A hundred parts by weight of iron powder (about 90% of which was metallic iron, and about 10% is stabilized iron oxide on the surface of metallic iron) which had a coercive force of 950 oersteds and comprised acicular particles about 0.3μ long and about 0.04μ wide was uniformly mixed in a ball mill with the following composition for 24 hours:
______________________________________Vinylidene chloride resin 12 parts(vinyl chloride/vinylidene chloride =87/13 mol %, degree of polymerization =400)Acrylic ester/acrylonitrile copolymer 7 parts(6:4 molar ratio)Dibutyl phthalate 1 partLecithin 1.5 partsCarbon black 0.5 part(av. particle size = 40 μm)Butyl acetate 250 parts______________________________________
Coating solution A was applied onto a polyester film (12μ thick on dry basis) by doctor knife coating in a thickness of 3.5μ, and, after drying, the resulting coating was calendered to provide a smooth surface. Then, the coating solution B was applied to the first layer in a dry thickness of 1.4μ by doctor knife coating, and after drying, the resulting coating was calendered to provide a smooth surface.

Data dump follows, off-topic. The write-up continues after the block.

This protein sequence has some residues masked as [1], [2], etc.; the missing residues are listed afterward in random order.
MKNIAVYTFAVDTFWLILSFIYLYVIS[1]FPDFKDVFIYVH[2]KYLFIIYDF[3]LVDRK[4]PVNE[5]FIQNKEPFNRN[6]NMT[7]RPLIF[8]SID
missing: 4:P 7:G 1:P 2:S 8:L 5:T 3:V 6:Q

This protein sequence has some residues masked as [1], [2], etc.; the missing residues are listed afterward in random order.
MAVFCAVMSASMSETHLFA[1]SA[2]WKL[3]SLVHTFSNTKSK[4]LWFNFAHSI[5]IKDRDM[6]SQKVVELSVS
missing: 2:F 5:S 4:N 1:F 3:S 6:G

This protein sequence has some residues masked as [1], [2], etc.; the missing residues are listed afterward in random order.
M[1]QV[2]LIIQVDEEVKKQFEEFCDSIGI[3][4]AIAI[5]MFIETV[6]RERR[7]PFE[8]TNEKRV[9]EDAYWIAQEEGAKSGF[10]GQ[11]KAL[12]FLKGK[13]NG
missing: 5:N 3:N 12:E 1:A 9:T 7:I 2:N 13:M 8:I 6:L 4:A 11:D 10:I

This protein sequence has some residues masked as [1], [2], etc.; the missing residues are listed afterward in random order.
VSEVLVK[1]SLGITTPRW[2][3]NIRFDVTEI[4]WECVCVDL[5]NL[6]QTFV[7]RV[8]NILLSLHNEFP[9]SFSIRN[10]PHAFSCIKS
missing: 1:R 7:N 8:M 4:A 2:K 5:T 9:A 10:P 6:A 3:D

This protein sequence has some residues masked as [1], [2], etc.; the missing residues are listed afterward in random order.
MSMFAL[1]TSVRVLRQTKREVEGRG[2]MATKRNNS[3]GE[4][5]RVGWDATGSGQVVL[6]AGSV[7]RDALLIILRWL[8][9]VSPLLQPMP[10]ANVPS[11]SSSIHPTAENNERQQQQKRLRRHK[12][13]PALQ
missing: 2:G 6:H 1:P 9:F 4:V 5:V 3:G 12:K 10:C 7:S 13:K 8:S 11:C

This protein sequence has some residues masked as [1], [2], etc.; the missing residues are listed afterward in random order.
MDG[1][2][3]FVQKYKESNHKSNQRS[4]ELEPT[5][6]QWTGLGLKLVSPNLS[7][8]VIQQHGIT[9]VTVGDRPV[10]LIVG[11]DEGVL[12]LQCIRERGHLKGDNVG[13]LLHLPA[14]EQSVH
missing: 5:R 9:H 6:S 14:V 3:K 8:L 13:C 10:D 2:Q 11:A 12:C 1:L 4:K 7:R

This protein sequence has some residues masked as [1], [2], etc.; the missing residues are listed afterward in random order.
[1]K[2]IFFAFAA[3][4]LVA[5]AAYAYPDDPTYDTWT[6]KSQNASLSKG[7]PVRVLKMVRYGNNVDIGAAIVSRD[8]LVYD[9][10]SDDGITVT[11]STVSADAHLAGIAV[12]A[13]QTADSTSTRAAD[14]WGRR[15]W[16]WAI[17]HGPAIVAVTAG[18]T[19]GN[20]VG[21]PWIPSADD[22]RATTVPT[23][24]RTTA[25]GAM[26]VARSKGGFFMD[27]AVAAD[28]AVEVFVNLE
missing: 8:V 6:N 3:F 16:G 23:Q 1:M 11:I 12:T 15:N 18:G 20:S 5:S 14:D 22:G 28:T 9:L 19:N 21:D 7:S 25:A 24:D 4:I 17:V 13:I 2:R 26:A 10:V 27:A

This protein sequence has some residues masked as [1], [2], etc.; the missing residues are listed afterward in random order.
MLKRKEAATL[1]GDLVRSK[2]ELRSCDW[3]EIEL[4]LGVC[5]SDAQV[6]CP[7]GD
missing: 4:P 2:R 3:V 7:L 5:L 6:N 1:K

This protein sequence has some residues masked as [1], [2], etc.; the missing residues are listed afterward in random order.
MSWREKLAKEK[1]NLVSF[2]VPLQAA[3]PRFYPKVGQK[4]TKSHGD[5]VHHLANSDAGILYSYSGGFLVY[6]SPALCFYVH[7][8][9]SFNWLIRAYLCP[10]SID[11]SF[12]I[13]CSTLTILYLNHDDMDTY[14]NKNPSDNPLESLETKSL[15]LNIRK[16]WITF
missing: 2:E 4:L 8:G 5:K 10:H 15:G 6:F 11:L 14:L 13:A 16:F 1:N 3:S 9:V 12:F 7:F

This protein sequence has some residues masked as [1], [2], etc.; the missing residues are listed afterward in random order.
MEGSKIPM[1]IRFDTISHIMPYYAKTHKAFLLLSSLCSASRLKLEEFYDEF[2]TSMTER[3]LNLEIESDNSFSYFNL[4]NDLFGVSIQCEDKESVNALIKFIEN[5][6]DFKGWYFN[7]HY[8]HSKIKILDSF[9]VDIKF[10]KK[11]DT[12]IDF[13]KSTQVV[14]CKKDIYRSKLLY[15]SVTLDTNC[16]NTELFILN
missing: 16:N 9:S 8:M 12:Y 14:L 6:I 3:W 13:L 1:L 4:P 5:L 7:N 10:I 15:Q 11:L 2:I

A cobalt film having a dry thickness of 0.2μ was formed on the second coating by oblique vapor deposition. In a bell jar (2×10-5 Torr.) Co was heated and vaporized with 270° deflected electron beams (Model JEBG 2030A available from JEOL Ltd., Japan) and part of the Co vapor stream was interrupted by a masking plate so that only a stream having an angle of incidence of greater than 75° deposited on the second coating. The Co film had a coercive force of 1100 oersteds. Then additional magnetic tape samples were prepared in the same way but by varying the thickness of the Co film in the range of from 0.005 to 0.5μ, as indicated in Table 1.